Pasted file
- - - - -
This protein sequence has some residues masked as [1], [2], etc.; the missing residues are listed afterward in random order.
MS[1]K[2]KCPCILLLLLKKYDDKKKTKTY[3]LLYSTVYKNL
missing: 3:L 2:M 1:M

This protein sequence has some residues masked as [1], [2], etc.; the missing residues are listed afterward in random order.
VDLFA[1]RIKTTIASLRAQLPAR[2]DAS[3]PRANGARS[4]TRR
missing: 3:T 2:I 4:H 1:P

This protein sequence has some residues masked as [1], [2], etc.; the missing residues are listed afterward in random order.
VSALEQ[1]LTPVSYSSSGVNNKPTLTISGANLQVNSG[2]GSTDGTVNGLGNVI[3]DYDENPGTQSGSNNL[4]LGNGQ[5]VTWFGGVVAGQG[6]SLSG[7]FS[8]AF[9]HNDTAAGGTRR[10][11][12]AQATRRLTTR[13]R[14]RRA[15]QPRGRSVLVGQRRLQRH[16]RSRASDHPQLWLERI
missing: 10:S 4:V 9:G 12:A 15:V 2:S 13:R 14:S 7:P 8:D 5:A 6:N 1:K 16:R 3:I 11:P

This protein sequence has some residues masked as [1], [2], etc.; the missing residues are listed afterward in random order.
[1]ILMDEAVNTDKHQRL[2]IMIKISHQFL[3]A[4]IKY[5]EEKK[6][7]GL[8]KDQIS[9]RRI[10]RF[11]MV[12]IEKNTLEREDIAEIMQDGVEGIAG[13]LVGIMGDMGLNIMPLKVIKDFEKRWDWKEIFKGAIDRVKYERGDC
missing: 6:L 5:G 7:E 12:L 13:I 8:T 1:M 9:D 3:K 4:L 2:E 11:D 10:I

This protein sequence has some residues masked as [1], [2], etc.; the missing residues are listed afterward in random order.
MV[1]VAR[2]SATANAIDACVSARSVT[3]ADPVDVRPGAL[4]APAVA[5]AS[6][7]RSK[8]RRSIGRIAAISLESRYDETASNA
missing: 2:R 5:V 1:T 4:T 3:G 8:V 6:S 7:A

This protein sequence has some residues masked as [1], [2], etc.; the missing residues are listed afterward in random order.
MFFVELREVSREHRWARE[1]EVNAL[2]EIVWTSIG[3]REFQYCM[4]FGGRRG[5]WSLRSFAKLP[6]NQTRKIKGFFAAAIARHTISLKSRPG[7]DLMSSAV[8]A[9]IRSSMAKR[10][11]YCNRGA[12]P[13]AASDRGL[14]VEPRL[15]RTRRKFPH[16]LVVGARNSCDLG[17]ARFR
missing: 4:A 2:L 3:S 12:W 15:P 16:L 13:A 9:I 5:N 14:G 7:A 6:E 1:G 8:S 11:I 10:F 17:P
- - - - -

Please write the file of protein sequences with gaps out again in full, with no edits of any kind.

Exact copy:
This protein sequence has some residues masked as [1], [2], etc.; the missing residues are listed afterward in random order.
MS[1]K[2]KCPCILLLLLKKYDDKKKTKTY[3]LLYSTVYKNL
missing: 3:L 2:M 1:M

This protein sequence has some residues masked as [1], [2], etc.; the missing residues are listed afterward in random order.
VDLFA[1]RIKTTIASLRAQLPAR[2]DAS[3]PRANGARS[4]TRR
missing: 3:T 2:I 4:H 1:P

This protein sequence has some residues masked as [1], [2], etc.; the missing residues are listed afterward in random order.
VSALEQ[1]LTPVSYSSSGVNNKPTLTISGANLQVNSG[2]GSTDGTVNGLGNVI[3]DYDENPGTQSGSNNL[4]LGNGQ[5]VTWFGGVVAGQG[6]SLSG[7]FS[8]AF[9]HNDTAAGGTRR[10][11][12]AQATRRLTTR[13]R[14]RRA[15]QPRGRSVLVGQRRLQRH[16]RSRASDHPQLWLERI
missing: 10:S 4:V 9:G 12:A 15:V 2:S 13:R 14:S 7:P 8:D 5:A 6:N 1:K 16:R 3:I 11:P

This protein sequence has some residues masked as [1], [2], etc.; the missing residues are listed afterward in random order.
[1]ILMDEAVNTDKHQRL[2]IMIKISHQFL[3]A[4]IKY[5]EEKK[6][7]GL[8]KDQIS[9]RRI[10]RF[11]MV[12]IEKNTLEREDIAEIMQDGVEGIAG[13]LVGIMGDMGLNIMPLKVIKDFEKRWDWKEIFKGAIDRVKYERGDC
missing: 6:L 5:G 7:E 12:L 13:I 8:T 1:M 9:D 3:K 4:L 2:E 11:D 10:I

This protein sequence has some residues masked as [1], [2], etc.; the missing residues are listed afterward in random order.
MV[1]VAR[2]SATANAIDACVSARSVT[3]ADPVDVRPGAL[4]APAVA[5]AS[6][7]RSK[8]RRSIGRIAAISLESRYDETASNA
missing: 2:R 5:V 1:T 4:T 3:G 8:V 6:S 7:A

This protein sequence has some residues masked as [1], [2], etc.; the missing residues are listed afterward in random order.
MFFVELREVSREHRWARE[1]EVNAL[2]EIVWTSIG[3]REFQYCM[4]FGGRRG[5]WSLRSFAKLP[6]NQTRKIKGFFAAAIARHTISLKSRPG[7]DLMSSAV[8]A[9]IRSSMAKR[10][11]YCNRGA[12]P[13]AASDRGL[14]VEPRL[15]RTRRKFPH[16]LVVGARNSCDLG[17]ARFR
missing: 4:A 2:L 3:S 12:W 15:P 16:L 13:A 9:I 5:N 14:G 7:A 6:E 1:G 8:S 11:I 10:F 17:P